Members of Bulgaria’s parliamentary committee on religious affairs are proposing for the first time to include the Roman Catholic church in the country in the list of religious bodies to receive state subsidies.
This emerged after a meeting between the chairperson of the committee, Plamen Slavov, and the head of the bishops’ conference of the Roman Catholic church in Bulgaria, Hristo Proykov.
“So far, we have been self-supporting, and if we get this grant, it would be a good helping hand for us,” local media quoted Proykov as saying.
Slavov said that the committee supported the idea of including the Roman Catholic church in the list of religious groups to get financial support in the 2014 Budget, given that the state budget supported other traditional faiths.
He said that the subsidies in the national budget for religious faiths had remained unchanged for several years and the committee was proposing an increase.
A report by Bulgarian religious news website Dveri said that up to now, state subsidies for religious faiths had added up to three million leva (about 1.5 million euro) a year.
So far, the Roman Catholic church had been nominally present in the category “other registered religions” for which a sum of 50 000 leva was set aside.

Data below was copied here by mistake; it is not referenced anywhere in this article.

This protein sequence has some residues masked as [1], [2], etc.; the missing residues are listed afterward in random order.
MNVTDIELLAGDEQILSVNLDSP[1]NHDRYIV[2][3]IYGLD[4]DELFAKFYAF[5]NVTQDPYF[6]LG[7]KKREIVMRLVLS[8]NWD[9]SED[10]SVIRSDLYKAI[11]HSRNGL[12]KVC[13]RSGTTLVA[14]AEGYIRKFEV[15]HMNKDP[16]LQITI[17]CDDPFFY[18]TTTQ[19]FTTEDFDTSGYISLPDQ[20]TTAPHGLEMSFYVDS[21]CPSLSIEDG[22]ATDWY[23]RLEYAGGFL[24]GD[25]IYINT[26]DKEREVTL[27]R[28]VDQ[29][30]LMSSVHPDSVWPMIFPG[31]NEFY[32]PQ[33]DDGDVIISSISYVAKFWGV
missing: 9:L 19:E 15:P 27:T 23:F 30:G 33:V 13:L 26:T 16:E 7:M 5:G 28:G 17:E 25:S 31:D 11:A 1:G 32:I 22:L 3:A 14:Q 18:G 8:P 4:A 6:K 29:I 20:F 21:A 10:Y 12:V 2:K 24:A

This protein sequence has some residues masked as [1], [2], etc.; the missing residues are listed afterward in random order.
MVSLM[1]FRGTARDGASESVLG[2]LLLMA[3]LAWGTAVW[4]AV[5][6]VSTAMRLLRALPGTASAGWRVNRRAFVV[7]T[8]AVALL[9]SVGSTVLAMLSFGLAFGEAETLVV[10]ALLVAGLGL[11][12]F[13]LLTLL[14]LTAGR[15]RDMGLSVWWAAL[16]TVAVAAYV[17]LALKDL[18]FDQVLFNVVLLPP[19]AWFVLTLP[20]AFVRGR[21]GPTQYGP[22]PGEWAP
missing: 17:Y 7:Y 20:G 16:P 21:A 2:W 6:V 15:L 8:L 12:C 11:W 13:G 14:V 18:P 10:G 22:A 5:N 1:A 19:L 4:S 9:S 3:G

In the current Budget, the sums included 700 000 leva for Bulgarian Orthodox Church parishes abroad and priests working abroad and 1.66 million leva for the Bulgarian Orthodox Church inside the country.
For the Muslim faith in Bulgaria, there was 180 000 leva, for the Central Jewish Religious Council 30 000 leva, the Armenian Apostolic Orthodox Church 40 000 leva and “other registered religions” 50 000 leva.
The Budget set aside 300 000 leva for repairs to “religious buildings of national importance” and for the issue of religious literature and periodicals, 40 000 leva.
In Bulgaria’s February 2011 census, stating religious affiliation was optional for individuals.
According to the official census results, 59.4 per of Bulgarians are Orthodox Christians, 7.8 per cent Muslims, 0.9 per cent Protestants, 0.7 per cent Roman Catholics while 706 people declared that they were Jews, a figure too low to register as a percentage of the population on the census statistics.
Atheists were 9.3 per cent of the population, according to the census.
(Photo, of the interior of Roman Catholic church St Paul’s in Rousse, Bulgaria: Cameltrader)